1. Jake, I suspect I’ll be challenged by this topic all semester, but is UX kind of like alpha and beta testing that we often see in the ID process – or is it something different altogether?


    1. That is a good way to look at it as it does have a lot of similarities but it is different in other ways. I am not an expert of alpha/beta testing so I can’t go too in-depth in that, but with UX it has various research methods that can be used throughout different processes of a project. In other words it’s not necessarily limited to pre design prototype phase, nor the live finish project. I will say for your sake that understanding alpha/beta testing will make it easier to understand anything I post about UX research!


      1. Jake, I’m wondering if one of the reasons the community is kind of focused in terms of itself membership and many folks outside really don’t know what it is, is because it is largely based on other tasks. For example, as I have read through all of your posts, to be it seems like it is part of the instructional design process (e.g., if we were to use the generic ADDIE paradigm, it does seem like something that falls under the design or implementation stages). You’ve also mentioned ethnography in another entry (or maybe it was a comment), and while I suspect that you may be using some ethnographic methods I do’t think UX has a lot to do with ethnography – as THE defining feature of ethnography is the desire to understand the context through the eyes of the insider (e.g., you studying what it hockey means to me as a Canadian or me studying what it means to you and how you understand being a student at BSU). In both of those examples, the researcher is an outsider to the context, but the goal is to understand how the insider to the context experiences the event, the situation, the context, the [insert whatever is being studied here]. One of the reasons ethnography is used quite a bit in anthropology is because anthropologists don’t want to learn about how Westerners understand some native tribe in the Amazon (i.e., the etic perspective). They want to understand how that Amazonian tribe understands their own world (i.e., the emic perspective).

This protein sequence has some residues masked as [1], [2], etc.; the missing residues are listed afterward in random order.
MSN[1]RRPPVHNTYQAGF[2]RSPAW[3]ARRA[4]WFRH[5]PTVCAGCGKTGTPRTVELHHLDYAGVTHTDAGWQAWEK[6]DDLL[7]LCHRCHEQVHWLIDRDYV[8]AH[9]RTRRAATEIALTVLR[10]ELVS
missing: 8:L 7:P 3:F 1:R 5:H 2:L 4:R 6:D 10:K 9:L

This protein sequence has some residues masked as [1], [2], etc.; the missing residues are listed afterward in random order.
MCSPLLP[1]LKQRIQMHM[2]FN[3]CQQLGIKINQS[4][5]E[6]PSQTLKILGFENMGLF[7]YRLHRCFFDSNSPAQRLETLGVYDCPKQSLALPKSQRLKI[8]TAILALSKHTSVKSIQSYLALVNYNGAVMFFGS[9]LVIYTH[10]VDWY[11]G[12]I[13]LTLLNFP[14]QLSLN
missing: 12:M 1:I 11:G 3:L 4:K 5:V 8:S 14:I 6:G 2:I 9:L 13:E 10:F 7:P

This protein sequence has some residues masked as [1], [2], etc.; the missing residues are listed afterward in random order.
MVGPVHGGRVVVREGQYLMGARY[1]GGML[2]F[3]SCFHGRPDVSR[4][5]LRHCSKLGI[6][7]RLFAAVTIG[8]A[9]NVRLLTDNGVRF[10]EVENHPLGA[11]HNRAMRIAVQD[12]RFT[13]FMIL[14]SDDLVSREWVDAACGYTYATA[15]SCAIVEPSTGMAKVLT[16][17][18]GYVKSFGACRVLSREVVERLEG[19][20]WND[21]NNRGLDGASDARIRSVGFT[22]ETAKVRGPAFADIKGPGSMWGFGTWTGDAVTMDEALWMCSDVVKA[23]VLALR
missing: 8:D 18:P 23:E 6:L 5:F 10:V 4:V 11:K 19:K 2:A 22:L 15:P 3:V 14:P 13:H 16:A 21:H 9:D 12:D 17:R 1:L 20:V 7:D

2. I should clarify I mention ethnography because with some areas of ux research includes a high level of observational studies to help us to better understand the intended users perspective. So yes I should be saying ethnographic methods although a lot of my colleagues that are completely focused on ux research come from social science backgrounds and it is really interesting stuff to work with them.


    1. You will have to create an account to use it. The application is very simple and might be the most useful for beginners to understand basic creation of personas. Unfortunately I do not know of tutorial for using it, but like I said it is really simple to use. There is a help section that’s helpful for creating persona http://personapp.io/help/


Leave a Reply

Fill in your details below or click an icon to log in:

WordPress.com Logo

You are commenting using your WordPress.com account. Log Out /  Change )

Twitter picture

You are commenting using your Twitter account. Log Out /  Change )

Facebook photo

You are commenting using your Facebook account. Log Out /  Change )

Connecting to %s